Birmingham native Ben Chapman opened his first restaurant, Soho’s Smoking Goat, in 2014 without any history in food work whatsoever. He relocated to London a little over a decade ago to study History of Art. Though he didn’t graduate, the young entrepreneur opened an art gallery, promoting the work of emerging talents, including a pre-White Cube Eddie Peake. Following his time at The Courtauld, Chapman worked as a DJ, and eventually took a trip to Thailand, which ignited in him a passion for the country’s native cuisine, and became the basis of his present vocation. His wide-ranging and illustrious background undoubtedly gives him the freshness of an outsider’s perspective.
Chapman’s take on food and restaurant ownership feel distinct and spontaneous. Both Smoking Goat and Kiln, the latter which he opened on Brewer Street last September, serve an eclectic variety of Thai-inspired dishes despite Chapman’s conventionally English upbringing. In an interview with The Guardian in 2016, Chapman explained his love for Thai cooking: “It was food in glorious Technicolor – spicy, umami, sour, sugar – all at the same time. To me that was astonishing. I wanted to eat it again, but there was nowhere in Britain I could, so I had to learn how to cook it.”
Chapman’s decidedly understated restaurants have proven to be exceedingly popular, receiving critical acclaim; waits are long and reservations can be tricky to secure. With his cooking, the self-taught chef innovates without working within any distinct cultural boundaries, combining an array of traditions as though they always belonged side by side. Incorporating skills and knowledge from his art education, Smoking Goat and Kiln are thoughtfully rendered spaces, packed with fragrant atmosphere. Chapman expands: “It’s not unusual to read translated Thai recipes in which the author outlines how to focus on ‘aroma’, rather than ‘flavour’ alone. That aroma could be so satisfying was new to me, but as I began to think of it as a tool to help balance a dish, it started to make more sense.”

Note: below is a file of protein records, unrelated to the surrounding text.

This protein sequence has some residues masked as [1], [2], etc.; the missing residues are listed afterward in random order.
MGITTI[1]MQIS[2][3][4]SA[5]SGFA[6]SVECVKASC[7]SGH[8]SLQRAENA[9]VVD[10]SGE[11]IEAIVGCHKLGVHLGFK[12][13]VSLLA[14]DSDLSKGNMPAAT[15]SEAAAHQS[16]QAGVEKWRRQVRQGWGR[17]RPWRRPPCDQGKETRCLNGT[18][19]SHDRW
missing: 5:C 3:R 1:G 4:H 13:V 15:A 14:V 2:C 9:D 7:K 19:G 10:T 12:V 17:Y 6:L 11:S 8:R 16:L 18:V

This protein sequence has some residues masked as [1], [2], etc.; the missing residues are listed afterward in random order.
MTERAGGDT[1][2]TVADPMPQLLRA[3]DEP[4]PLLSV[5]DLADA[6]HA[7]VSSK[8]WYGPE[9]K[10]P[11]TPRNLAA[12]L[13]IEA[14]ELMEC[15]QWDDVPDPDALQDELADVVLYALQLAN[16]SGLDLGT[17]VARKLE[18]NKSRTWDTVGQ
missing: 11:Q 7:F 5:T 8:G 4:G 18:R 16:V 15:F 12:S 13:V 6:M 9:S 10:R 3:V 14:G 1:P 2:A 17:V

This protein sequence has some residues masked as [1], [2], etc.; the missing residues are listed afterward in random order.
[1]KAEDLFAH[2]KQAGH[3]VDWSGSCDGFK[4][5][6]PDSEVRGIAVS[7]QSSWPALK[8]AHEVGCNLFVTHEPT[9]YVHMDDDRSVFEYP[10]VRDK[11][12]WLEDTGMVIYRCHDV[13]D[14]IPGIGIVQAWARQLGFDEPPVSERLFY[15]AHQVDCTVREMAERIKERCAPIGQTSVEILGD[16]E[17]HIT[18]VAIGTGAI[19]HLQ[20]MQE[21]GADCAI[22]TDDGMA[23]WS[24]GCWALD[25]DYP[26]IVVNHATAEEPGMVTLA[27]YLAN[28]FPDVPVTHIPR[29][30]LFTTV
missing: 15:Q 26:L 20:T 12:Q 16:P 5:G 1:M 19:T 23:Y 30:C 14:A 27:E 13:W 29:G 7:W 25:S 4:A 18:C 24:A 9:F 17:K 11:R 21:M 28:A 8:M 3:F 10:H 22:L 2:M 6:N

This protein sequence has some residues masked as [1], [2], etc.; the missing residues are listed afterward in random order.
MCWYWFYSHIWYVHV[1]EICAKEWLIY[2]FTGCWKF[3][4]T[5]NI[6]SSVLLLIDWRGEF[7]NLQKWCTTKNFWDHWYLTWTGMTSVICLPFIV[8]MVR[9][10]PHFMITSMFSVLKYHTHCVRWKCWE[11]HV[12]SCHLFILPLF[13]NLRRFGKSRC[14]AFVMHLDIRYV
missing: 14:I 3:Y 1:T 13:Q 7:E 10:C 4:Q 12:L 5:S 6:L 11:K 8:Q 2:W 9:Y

Chapman launched Smoking Goat when he was 29 years old, and, for him, it was a matter of breaking old moulds of dreary Thai cooking as it’s known in the West and introducing the kinds of food that he wasn’t finding anywhere else in Britain. Kiln takes its name from the cooking device, and as might be expected, many of its dishes are prepared in front of patrons in large clay pots, inspired by a popular culinary practice along the Thailand-Myanmar border. Fresh ingredients are largely sourced from the UK, with meat, crucially, provided by sustainable suppliers from Cornwall. In an interview with Foodism last year, Chapman said: “I think if you’re going to have things bred to your spec, you’re responsible for the whole animal. I think this is a good example of how a bit more innovation and thinking at this end means you’re pushing the farmer with you …”
The restaurateur’s debut offering focuses on barbecue dishes, with a heavy emphasis on fish and lamb. It occupies a small space on Soho’s Denmark Street, with a wooden bar and a relatively limited number of tables, contributing to its cosy atmosphere. Kiln on the other hand serves a broader Thai menu, though it too reflects Chapman’s desire to break the traditional chains of Pad Thai, a dish, he says, was “introduced by the Thai government in the 1940s to get people to eat more rice noodles.” Chapman approaches his characteristic dishes with the same thoroughness he brought to his earlier endeavour, taking frequent trips to Asia to learn more about different techniques and ingredient combinations that he can carry over to his practice. With a bigger space and an open kitchen, Kiln reads like the evolution of Smoking Goat, though its ethos is inspired more by street food than its predecessor.
Words by Conner Reed